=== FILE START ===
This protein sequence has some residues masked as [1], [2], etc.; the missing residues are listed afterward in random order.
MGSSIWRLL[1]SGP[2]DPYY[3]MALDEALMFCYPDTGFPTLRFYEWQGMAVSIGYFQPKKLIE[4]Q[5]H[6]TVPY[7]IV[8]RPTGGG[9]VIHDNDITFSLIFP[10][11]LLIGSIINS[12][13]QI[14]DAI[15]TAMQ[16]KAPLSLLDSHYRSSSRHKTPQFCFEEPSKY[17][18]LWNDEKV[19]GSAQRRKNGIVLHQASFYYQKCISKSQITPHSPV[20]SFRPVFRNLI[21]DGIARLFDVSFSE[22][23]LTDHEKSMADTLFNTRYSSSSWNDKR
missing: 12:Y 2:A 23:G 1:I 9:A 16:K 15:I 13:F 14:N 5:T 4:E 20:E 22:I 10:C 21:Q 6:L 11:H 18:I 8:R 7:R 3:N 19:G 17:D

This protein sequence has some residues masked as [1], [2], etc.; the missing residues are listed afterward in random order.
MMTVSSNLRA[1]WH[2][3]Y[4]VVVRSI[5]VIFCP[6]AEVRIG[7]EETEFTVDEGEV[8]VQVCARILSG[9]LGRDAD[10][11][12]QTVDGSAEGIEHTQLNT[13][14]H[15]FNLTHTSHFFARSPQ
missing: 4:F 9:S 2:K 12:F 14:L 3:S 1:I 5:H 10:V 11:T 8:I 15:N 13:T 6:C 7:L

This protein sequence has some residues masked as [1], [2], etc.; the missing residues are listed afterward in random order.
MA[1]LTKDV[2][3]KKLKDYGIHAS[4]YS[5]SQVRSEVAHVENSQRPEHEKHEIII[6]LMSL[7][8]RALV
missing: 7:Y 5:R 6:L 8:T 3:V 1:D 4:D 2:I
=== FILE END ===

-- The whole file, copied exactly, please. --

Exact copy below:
This protein sequence has some residues masked as [1], [2], etc.; the missing residues are listed afterward in random order.
MGSSIWRLL[1]SGP[2]DPYY[3]MALDEALMFCYPDTGFPTLRFYEWQGMAVSIGYFQPKKLIE[4]Q[5]H[6]TVPY[7]IV[8]RPTGGG[9]VIHDNDITFSLIFP[10][11]LLIGSIINS[12][13]QI[14]DAI[15]TAMQ[16]KAPLSLLDSHYRSSSRHKTPQFCFEEPSKY[17][18]LWNDEKV[19]GSAQRRKNGIVLHQASFYYQKCISKSQITPHSPV[20]SFRPVFRNLI[21]DGIARLFDVSFSE[22][23]LTDHEKSMADTLFNTRYSSSSWNDKR
missing: 12:Y 2:A 23:G 1:I 9:A 16:K 15:I 13:F 14:N 5:T 4:E 20:E 22:I 10:C 21:Q 6:L 11:H 18:I 8:R 7:R 3:N 19:G 17:D

This protein sequence has some residues masked as [1], [2], etc.; the missing residues are listed afterward in random order.
MMTVSSNLRA[1]WH[2][3]Y[4]VVVRSI[5]VIFCP[6]AEVRIG[7]EETEFTVDEGEV[8]VQVCARILSG[9]LGRDAD[10][11][12]QTVDGSAEGIEHTQLNT[13][14]H[15]FNLTHTSHFFARSPQ
missing: 4:F 9:S 2:K 12:F 14:L 3:S 1:I 5:H 10:V 11:T 8:I 15:N 13:T 6:C 7:L

This protein sequence has some residues masked as [1], [2], etc.; the missing residues are listed afterward in random order.
MA[1]LTKDV[2][3]KKLKDYGIHAS[4]YS[5]SQVRSEVAHVENSQRPEHEKHEIII[6]LMSL[7][8]RALV
missing: 7:Y 5:R 6:L 8:T 3:V 1:D 4:D 2:I